Bankruptcy Law Blog

Friday, July 3, 2015

Supreme Court Issues Ruling on ‘Underwater Mortgages’ & Bankruptcy

I currently owe more on my home than it is worth, and I currently have two mortgages on the property. If I pursue Chapter 7 bankruptcy, will the debts be discharged? 

The phrase “Chapter 7 bankruptcy” derives its name from the seventh chapter of the U.S. Bankruptcy Code wherein debtors are afforded an opportunity to liquidate a number of debts and forever discharge the obligations. While not all debts are dischargeable (e.g., child support arrears), a number of both secured and unsecured debts may be voided following the Chapter 7 procedure. 

In a recent case before the U.S. Supreme Court, the nine Justices were tasked with determining whether, in the event a debtor is ‘upside down’ on his residential home loan, he could discharge junior liens when the value of the property does not even cover the outstanding balance of the primary mortgage. In other words, if a property is encumbered by two or more outstanding mortgages, can its diminished value work to eliminate those mortgages executed at some point after the first and primary mortgage. 

And, in a rare, resounding, unanimous opinion: No. 

With all nine justices in agreement, the Court held that Chapter 7 liquidation proceedings are not designed to allow for the dismissal of junior liens, regardless of the value of the home and the surrounding circumstances. Also unusual, the opinion barely reached seven pages, and took a straightforward, objective approach to the problem by asking: What does precedent say?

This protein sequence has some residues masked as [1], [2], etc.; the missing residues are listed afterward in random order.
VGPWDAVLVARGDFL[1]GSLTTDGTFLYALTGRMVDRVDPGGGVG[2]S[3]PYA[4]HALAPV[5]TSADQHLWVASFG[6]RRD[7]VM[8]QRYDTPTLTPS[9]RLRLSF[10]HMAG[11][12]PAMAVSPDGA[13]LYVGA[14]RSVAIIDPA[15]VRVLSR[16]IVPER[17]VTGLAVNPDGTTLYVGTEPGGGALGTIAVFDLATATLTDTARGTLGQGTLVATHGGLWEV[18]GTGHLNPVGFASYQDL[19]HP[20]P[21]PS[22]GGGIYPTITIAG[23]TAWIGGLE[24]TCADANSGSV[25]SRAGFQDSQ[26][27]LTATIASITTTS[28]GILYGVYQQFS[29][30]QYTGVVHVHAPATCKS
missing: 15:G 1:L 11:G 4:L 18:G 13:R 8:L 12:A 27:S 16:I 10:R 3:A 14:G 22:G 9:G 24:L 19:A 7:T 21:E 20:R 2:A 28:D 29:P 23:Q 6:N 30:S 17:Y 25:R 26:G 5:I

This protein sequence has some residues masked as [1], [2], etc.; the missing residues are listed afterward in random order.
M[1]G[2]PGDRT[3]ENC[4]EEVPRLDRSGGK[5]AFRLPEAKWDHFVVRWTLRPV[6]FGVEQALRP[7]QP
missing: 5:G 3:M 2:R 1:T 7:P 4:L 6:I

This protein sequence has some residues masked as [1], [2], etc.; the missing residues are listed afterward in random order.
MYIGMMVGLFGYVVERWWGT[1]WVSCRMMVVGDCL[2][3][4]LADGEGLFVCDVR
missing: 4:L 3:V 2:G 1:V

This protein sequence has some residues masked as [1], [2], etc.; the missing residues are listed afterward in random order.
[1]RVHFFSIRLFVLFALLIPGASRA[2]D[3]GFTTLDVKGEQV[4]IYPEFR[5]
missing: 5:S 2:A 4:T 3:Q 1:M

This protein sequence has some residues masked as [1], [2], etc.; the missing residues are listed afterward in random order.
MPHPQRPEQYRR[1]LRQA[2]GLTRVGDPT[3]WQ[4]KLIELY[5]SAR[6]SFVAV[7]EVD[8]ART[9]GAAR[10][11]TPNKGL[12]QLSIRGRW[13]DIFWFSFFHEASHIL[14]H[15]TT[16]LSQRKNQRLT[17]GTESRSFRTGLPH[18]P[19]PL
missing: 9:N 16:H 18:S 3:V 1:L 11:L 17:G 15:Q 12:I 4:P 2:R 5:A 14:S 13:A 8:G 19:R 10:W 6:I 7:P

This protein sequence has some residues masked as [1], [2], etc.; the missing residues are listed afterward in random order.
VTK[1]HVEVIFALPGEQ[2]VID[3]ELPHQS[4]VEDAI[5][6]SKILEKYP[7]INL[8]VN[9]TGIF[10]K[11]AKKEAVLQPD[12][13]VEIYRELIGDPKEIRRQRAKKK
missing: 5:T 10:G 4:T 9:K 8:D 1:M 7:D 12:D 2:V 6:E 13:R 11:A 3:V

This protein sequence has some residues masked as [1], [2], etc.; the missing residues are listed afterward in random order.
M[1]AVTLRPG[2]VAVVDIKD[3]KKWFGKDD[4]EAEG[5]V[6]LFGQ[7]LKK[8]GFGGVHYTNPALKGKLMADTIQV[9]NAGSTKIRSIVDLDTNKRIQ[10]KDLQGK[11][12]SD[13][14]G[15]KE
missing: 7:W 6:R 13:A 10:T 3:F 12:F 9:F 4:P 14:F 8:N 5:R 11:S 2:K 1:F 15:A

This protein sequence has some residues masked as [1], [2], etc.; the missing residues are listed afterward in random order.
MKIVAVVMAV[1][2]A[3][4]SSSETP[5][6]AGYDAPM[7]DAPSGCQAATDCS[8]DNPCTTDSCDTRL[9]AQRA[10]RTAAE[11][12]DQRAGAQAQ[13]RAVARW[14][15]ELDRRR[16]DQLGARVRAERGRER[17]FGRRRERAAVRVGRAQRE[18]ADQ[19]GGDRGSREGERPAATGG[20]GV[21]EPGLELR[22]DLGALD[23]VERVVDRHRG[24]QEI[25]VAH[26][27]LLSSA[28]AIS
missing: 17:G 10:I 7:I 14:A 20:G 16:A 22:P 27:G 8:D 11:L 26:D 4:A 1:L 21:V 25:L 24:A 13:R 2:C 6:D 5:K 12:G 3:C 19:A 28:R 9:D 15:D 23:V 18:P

In 1992, the Court considered a similar case involving a partially-underwater residential home mortgage meandering its way through the bankruptcy process. In that case, the plaintiffs urged the Bankruptcy Court, and eventually the Supreme Court, to reduce the value of the outstanding lien to that of the fair market value of the home. That way, when the collateral was sold, the bank holding the original mortgage would be paid off in full and any remaining liens would be discharged. However, the Court didn’t buy that argument in 1992, and it didn’t opt to buy it today. 

Instead, the Court held that junior liens must remain in place, even if the value of the home is nowhere near enough to conceivably pay the debt. 

If you are considering personal bankruptcy, contact Mobile, Alabama’s premier bankruptcy law firm, Padgett & Robertson today at (251)342-0264. 

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